Even when I went back to work I didn’t stop writing. I couldn’t. I had to write. If I didn’t write I couldn’t live. And as I’ve said many times before, writing saved my life after Paul died.

Writing or any artistic outlet is a way to heal. It’s a way to help. And it’s a way to record the memories – both good and bad. I am so thankful that I have writing in my life. And, hopefully my writing will help others to discover the gifts they have to offer the world.

Monday, November 22, 2010

Write down fifteen favorite books in fifteen minutes

"So many books, so little time."

Here's my list, though surely not complete, in no particular order:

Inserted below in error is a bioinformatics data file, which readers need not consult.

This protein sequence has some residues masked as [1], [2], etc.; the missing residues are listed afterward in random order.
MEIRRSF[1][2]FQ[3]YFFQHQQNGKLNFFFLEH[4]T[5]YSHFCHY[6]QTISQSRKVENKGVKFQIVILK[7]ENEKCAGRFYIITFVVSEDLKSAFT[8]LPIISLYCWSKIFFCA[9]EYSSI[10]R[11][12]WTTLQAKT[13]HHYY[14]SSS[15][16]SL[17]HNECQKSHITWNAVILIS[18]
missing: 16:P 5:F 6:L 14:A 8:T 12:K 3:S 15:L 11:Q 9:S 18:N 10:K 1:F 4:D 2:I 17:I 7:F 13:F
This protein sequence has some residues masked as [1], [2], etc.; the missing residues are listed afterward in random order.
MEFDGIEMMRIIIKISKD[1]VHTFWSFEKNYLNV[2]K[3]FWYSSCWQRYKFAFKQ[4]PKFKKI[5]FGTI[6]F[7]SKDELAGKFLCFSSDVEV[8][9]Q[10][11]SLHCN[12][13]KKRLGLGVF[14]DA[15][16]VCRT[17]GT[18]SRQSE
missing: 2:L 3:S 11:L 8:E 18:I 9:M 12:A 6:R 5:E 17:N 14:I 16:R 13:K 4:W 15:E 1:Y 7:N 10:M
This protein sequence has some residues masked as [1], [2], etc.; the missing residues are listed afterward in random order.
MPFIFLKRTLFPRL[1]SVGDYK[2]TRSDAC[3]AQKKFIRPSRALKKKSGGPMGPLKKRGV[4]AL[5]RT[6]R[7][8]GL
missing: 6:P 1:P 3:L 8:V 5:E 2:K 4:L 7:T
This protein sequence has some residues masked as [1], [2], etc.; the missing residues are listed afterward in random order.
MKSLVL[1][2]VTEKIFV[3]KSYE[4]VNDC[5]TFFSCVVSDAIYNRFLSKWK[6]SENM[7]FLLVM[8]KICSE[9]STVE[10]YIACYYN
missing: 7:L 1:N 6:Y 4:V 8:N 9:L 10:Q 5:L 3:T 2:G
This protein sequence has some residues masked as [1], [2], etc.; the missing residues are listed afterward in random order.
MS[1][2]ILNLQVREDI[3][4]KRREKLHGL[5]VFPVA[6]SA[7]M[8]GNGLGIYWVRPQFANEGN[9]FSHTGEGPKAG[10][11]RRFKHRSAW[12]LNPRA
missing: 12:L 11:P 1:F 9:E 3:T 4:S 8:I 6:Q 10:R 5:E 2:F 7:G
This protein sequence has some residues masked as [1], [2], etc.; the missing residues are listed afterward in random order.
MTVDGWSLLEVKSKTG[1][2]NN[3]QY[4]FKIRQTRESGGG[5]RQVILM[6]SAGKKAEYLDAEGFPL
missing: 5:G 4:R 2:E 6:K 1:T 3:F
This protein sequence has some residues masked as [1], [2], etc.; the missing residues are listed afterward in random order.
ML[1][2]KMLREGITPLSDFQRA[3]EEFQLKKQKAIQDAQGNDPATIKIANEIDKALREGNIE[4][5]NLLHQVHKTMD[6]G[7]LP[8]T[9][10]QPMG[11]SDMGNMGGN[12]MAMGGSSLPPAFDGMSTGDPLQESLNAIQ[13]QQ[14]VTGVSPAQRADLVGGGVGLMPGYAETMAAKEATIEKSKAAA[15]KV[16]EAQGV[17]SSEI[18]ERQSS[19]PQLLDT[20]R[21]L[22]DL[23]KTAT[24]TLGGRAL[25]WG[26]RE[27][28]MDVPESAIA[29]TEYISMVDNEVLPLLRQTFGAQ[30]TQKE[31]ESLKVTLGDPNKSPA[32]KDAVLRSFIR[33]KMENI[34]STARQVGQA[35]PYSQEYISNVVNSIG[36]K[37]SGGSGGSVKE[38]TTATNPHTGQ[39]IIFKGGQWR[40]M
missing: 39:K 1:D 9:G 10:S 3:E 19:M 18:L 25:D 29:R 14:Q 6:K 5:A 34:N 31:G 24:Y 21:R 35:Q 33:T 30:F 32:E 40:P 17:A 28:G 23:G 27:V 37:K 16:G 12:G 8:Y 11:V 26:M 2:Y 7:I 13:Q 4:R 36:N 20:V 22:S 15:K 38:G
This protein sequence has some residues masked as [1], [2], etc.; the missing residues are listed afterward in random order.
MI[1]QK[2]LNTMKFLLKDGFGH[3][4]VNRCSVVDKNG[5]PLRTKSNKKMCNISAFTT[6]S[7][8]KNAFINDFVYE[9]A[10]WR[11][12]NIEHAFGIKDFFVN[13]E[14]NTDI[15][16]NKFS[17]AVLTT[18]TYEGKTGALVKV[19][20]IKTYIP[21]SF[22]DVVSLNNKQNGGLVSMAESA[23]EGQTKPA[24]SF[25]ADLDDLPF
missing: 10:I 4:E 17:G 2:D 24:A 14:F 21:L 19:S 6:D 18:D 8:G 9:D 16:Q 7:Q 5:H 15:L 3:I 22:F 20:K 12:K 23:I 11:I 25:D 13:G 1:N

Gone with the Wind - Mitchell
The Fountainhead - Rand
Angle of Repose - Stegner
The Blind Assassin - Atwood
The Robber Bride - Atwood
Mao's Last Dancer - Cunxin
The Corrections - Franzen
Portrait of an Artist as a Young Man - Joyce
From Here to Eternity - Jones
Catcher in the Rye - Salinger
East of Eden - Steinbeck
The Grapes of Wrath - Steinbeck
The Hours - Cunningham
Mrs. Dalloway - Wolfe
Lolita - Nabakov

Saturday, November 20, 2010

Survivors of Suicide Day

According to the American Foundation for Suicide Prevention today is Survivors of Suicide Day. Another reason to remember Paul -- as if I really need one. What is important about this day for me is that my family and I have survived losing him eleven years ago, and I have a book coming out that will hopefully help others get to the place we are today: Leaving the Hall Light On to be released by Lucky Press LLC next Mother's Day. I am so happy that our story will get out there to those who need it.